I think I also have one or two Sears Video Arcade II controllers that also have built-in paddles, and they must require a similar adaptability, It's been so long since I used them though, maybe it was a switch on the controllers to choose Joystick or paddles.

Edited by Gunstar

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7 hours ago, overgrouth said:

He driving controller absolutly needs more support. Indi 500 and hacks of indi 500 are amazing games but this controller has so many potentials. New games would be nice but even old games could use an update for this controller no doubt. Some games would be bad with it, I noticed it was mentioned combat would be a bad game with a driving controller. Well with the original controller this is true though I wonder if the controller can be modified to have 2 buttons so the game can have a accelerator button and a fire button. The 7800 has two buttons that might be easier but tue 2600 can take a kaybord controller so I would think it has tue ability to run extra buttons if someone was willing to make a CUSTOM controller as well as a custom game. I would buy it.

Well, the pins on the Atari D9 standard ports which include every Atari console and computer but the 5200 and Jaguar (and Commodore and many other's who stole the ports-Atari copyrighted/patented-Atari sued Sega in the 90's over it) all work the same and there are left-over pins that aren't put to use when one or the other, joystick, paddle/Indy 500/other. So the paddles for example use either the L/R or U/D (forget which off the top of my head) are used for fire buttons and the pin used for fire on a Joystick is not used, nor the other directions of it. With a Joystick plugged in, the paddle inputs are ignored, so those are extra.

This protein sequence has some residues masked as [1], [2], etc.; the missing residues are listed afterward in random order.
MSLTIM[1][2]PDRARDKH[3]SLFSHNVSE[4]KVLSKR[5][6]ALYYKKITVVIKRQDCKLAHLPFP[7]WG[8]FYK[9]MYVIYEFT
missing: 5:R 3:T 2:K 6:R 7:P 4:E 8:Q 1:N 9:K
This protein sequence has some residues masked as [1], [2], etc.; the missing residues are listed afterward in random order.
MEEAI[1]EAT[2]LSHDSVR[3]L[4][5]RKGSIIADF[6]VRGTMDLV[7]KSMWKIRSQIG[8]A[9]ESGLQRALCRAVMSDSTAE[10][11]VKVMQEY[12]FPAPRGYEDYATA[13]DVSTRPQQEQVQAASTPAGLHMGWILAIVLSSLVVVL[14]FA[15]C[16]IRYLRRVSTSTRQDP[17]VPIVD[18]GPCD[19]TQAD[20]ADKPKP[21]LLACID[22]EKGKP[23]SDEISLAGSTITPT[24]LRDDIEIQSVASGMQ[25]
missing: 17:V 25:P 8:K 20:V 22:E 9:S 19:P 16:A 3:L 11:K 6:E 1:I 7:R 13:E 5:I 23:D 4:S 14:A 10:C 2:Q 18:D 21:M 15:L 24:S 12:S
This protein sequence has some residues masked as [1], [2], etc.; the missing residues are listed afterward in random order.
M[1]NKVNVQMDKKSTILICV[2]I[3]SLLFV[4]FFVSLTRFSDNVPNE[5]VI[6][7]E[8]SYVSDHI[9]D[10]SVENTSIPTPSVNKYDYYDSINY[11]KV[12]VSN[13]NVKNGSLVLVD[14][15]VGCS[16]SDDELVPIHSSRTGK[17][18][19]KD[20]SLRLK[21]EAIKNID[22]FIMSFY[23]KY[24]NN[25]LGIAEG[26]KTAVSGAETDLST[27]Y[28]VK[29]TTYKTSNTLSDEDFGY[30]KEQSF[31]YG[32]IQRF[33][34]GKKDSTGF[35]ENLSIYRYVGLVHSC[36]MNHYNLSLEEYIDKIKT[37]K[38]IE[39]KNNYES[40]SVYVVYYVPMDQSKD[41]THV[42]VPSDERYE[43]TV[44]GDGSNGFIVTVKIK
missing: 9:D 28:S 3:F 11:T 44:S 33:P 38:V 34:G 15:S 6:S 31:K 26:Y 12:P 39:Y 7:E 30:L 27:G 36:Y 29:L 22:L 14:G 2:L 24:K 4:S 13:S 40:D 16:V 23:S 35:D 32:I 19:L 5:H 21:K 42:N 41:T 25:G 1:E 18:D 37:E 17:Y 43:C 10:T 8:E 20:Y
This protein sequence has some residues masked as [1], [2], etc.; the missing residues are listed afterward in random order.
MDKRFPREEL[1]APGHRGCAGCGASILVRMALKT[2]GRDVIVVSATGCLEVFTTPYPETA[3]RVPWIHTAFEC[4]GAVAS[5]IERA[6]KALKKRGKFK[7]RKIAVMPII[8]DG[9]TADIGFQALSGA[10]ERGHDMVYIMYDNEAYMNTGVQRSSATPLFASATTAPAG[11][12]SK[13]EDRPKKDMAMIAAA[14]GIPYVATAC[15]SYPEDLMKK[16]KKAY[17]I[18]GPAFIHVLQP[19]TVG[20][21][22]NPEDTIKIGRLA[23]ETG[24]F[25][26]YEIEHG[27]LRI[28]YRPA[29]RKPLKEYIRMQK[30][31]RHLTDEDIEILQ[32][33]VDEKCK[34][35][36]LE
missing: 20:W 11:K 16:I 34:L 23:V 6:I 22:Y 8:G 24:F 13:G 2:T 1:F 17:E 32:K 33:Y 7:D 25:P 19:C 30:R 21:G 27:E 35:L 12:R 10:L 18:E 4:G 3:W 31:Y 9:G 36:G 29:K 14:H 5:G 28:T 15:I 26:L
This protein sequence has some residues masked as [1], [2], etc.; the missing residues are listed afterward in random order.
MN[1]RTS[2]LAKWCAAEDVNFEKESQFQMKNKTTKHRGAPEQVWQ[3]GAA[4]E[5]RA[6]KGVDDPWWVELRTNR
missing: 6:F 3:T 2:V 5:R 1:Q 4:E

But the 7800 doesn't use unused pins for it's second button, it is wired in such a way to the first button to work as a secondary but it's been years since I modded a Sega Genesis controller's A & B buttons to work right on a 7800 (I also made my own MAAS arcade stick that was 7800 compatible back in the day) so I forget how it works exactly. If 7800 controllers were more comfortable and plentiful, we probably would have seen A8 games made to take advantage of them by now, even if just home-brew titles. A 2-button or 2-button Atari controller is easy to make, and could be done like the 7800 or using the paddle inputs for the extra buttons.

 

So how do keypads and other controllers work with all their buttons? It's the circuit board inside, but without getting into the factual details and technicalities, just think of them working the same way you get either lower or upper case letters when you hold down the SHIFT key on a keyboard, there are circuits that act as shift keys and you can have more than one, which allows pins to be re-used for different buttons as long as the "SHIFT" is held, which is automatic when the buttons that require it are pressed. You can think of the 7800's second button working in the same way. Warning: This is merely a metaphor to help understanding  and does not reflect the actual circuit design and implementation.